Dustman is the successor of Zeroclear malware
In recent days, events tied to Iran are making headlines in international media.
The military-political tension between U.S and Iran, cold for decades, is now heated again. This tension has rendered rumors of Iran’s retaliation with malign cyber attacks by Iranian hackers.
Then the news arrived. In the first days of 2020 a malware named Dustman targeted Bahrain’s national oil company Bapco, according to Saudi Arabian cybersecurity authorities.
The history of Iranian hackers activities dates back to 2012. At that time Iranian hackers attacked Aramco, the world’s largest oil company, through the then unknown Shamoon malware. This attack resulted in the complete wiping of data on 32,000 Aramco computers.
In 2019 new malwares surfaced in the Middle East cyber space, according to a recently published report. Dustman surfaced in the final days of 2019 while ZeroClear was detected in the mid 2019. Experts believe Dustman and ZeroClear are produced by the same hacker group and it appears that Dustman is a new and modern version of ZeroClear.
Attack on Bahrain’s Bapco with Dustman
This attack took place on December 29th through a vulnerability detected in VPN servers of the victim network by Iranian state sponsored hackers. This vulnerability gave hackers authority over the domain, enabling them to disable the anti-virus management system for all machines on the victim network.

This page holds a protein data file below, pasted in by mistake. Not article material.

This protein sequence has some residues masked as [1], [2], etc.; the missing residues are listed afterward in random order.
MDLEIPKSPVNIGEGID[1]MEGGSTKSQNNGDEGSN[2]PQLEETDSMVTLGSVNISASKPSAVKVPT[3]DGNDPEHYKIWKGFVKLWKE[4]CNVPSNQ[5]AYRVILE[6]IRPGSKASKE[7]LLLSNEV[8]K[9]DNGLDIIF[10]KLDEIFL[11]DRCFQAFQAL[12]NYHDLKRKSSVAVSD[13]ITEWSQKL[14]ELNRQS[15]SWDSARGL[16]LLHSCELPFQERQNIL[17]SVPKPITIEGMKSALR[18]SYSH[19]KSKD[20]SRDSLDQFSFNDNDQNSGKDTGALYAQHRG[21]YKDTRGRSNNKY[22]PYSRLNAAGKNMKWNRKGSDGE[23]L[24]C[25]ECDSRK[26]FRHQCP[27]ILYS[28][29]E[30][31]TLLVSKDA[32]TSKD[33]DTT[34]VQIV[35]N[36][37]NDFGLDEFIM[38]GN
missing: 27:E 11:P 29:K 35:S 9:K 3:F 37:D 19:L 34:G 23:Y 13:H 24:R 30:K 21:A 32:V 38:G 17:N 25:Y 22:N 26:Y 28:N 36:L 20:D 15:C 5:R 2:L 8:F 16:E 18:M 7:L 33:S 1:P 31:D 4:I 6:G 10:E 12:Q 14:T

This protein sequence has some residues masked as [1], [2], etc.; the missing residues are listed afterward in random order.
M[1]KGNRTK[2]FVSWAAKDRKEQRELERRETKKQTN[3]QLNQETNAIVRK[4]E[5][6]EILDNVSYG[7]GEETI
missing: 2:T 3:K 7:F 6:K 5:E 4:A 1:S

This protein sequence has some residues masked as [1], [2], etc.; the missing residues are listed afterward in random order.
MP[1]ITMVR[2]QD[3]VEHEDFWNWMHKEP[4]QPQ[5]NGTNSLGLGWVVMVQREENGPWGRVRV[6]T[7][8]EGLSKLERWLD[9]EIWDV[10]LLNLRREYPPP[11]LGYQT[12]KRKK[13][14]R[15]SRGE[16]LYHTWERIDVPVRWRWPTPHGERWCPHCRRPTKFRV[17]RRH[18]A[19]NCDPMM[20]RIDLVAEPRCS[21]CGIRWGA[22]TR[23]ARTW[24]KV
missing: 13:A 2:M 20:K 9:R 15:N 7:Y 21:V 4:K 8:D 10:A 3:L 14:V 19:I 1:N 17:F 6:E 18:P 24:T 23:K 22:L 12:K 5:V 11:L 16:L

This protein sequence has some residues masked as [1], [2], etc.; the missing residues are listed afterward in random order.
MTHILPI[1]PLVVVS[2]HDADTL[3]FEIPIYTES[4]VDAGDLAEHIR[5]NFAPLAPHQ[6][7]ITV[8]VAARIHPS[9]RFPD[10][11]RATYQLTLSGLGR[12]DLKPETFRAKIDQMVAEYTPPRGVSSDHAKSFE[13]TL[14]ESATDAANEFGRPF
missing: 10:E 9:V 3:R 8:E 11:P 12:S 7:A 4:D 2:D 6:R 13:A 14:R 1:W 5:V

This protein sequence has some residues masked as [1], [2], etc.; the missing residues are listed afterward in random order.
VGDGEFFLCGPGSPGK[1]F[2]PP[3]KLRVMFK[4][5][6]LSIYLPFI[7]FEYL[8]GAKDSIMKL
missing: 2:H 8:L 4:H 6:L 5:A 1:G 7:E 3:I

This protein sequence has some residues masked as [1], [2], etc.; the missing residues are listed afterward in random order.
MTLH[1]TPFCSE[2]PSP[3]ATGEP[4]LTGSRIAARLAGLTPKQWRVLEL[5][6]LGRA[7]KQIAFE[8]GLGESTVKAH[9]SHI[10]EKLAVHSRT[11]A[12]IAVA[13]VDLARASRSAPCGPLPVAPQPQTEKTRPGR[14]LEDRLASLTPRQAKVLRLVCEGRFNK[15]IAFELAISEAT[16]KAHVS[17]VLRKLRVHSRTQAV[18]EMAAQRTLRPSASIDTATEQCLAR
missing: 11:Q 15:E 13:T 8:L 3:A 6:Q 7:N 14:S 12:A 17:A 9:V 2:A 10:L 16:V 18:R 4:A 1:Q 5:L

The attackers then went on to wipe the server storage manually. The next step was to dispatch the Dustman malware on every machine in the network. This was the most interesting part of this attack, considering the fact that the difficult task of infecting all machines with malware was carried out through the central antivirus management service on the network.
Central antivirus management services, gaining popularity these days through system administrators, are meant to facilitate and upgrade the safeguard of a network. In this attack, however, this tool helped hackers infect all machines on Bapco’s network. After copying and activating Dustman on every computer in the network, this malware produces three new files on the victim machine, gradually wiping the data on the infected host.
By this attack the data residing on some Bapco machine were wiped out while some survived the attack thanks to be being in sleep mode. As their final step, attackers began eliminating all their tracks and fingerprints on the network.
History of Dustman
Some experts on infosec believe this malware is produced by state sponsored hackers of Iran. The reason of this believe, is the similarities in structural designs and technique used in both malwares Dustman and ZeroClear. Maybe it is interesting to know the hacker group who made this malware left a text in the source code of Dustman wishing the death of Bin Salman. Also some experts believe this malware belongs to APT34 also known as Oilrig, a notorious Iranian state hacker group.
In the year 2019 we witnessed an increase in Iranian hackers activities, but now with the political tension between U.S and Iran at its peak, the possibility of more attacks on Western critical infrastructure rises.